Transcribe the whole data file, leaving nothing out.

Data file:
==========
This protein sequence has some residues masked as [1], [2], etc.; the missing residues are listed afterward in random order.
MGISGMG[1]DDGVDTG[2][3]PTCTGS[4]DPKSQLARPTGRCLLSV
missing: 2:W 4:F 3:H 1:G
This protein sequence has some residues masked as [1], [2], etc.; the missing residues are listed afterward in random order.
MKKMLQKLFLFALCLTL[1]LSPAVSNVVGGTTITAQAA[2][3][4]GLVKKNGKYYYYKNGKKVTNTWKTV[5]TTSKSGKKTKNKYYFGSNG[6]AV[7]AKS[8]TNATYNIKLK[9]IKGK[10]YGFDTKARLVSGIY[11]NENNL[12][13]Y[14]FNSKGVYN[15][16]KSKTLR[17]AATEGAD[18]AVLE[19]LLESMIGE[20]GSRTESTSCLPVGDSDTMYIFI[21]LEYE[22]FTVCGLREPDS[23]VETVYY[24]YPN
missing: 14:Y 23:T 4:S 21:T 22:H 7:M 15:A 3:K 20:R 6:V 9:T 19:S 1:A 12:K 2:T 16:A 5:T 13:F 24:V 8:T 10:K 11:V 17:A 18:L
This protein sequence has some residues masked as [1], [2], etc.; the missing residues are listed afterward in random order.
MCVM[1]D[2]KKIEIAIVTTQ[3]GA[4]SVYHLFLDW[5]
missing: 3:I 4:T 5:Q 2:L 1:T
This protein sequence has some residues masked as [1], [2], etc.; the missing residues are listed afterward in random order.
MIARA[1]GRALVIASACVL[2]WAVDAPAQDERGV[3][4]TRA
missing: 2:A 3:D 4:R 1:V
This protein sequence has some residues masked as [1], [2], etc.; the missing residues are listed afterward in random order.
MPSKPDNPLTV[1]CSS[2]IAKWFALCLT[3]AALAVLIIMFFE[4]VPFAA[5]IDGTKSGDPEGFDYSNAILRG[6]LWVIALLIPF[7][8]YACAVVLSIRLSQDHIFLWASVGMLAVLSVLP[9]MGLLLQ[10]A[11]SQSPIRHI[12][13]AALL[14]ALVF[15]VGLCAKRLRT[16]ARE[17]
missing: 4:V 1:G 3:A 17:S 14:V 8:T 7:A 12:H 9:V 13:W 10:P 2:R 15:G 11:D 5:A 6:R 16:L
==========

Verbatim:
This protein sequence has some residues masked as [1], [2], etc.; the missing residues are listed afterward in random order.
MGISGMG[1]DDGVDTG[2][3]PTCTGS[4]DPKSQLARPTGRCLLSV
missing: 2:W 4:F 3:H 1:G
This protein sequence has some residues masked as [1], [2], etc.; the missing residues are listed afterward in random order.
MKKMLQKLFLFALCLTL[1]LSPAVSNVVGGTTITAQAA[2][3][4]GLVKKNGKYYYYKNGKKVTNTWKTV[5]TTSKSGKKTKNKYYFGSNG[6]AV[7]AKS[8]TNATYNIKLK[9]IKGK[10]YGFDTKARLVSGIY[11]NENNL[12][13]Y[14]FNSKGVYN[15][16]KSKTLR[17]AATEGAD[18]AVLE[19]LLESMIGE[20]GSRTESTSCLPVGDSDTMYIFI[21]LEYE[22]FTVCGLREPDS[23]VETVYY[24]YPN
missing: 14:Y 23:T 4:S 21:T 22:H 7:M 15:A 3:K 20:R 6:V 9:T 19:S 1:A 12:K 2:T 16:A 5:T 13:F 24:V 8:T 10:K 11:V 17:A 18:L
This protein sequence has some residues masked as [1], [2], etc.; the missing residues are listed afterward in random order.
MCVM[1]D[2]KKIEIAIVTTQ[3]GA[4]SVYHLFLDW[5]
missing: 3:I 4:T 5:Q 2:L 1:T
This protein sequence has some residues masked as [1], [2], etc.; the missing residues are listed afterward in random order.
MIARA[1]GRALVIASACVL[2]WAVDAPAQDERGV[3][4]TRA
missing: 2:A 3:D 4:R 1:V
This protein sequence has some residues masked as [1], [2], etc.; the missing residues are listed afterward in random order.
MPSKPDNPLTV[1]CSS[2]IAKWFALCLT[3]AALAVLIIMFFE[4]VPFAA[5]IDGTKSGDPEGFDYSNAILRG[6]LWVIALLIPF[7][8]YACAVVLSIRLSQDHIFLWASVGMLAVLSVLP[9]MGLLLQ[10]A[11]SQSPIRHI[12][13]AALL[14]ALVF[15]VGLCAKRLRT[16]ARE[17]
missing: 4:V 1:G 3:A 17:S 14:V 8:T 7:A 12:H 9:V 13:W 10:P 2:R 15:G 11:D 5:A 6:R 16:L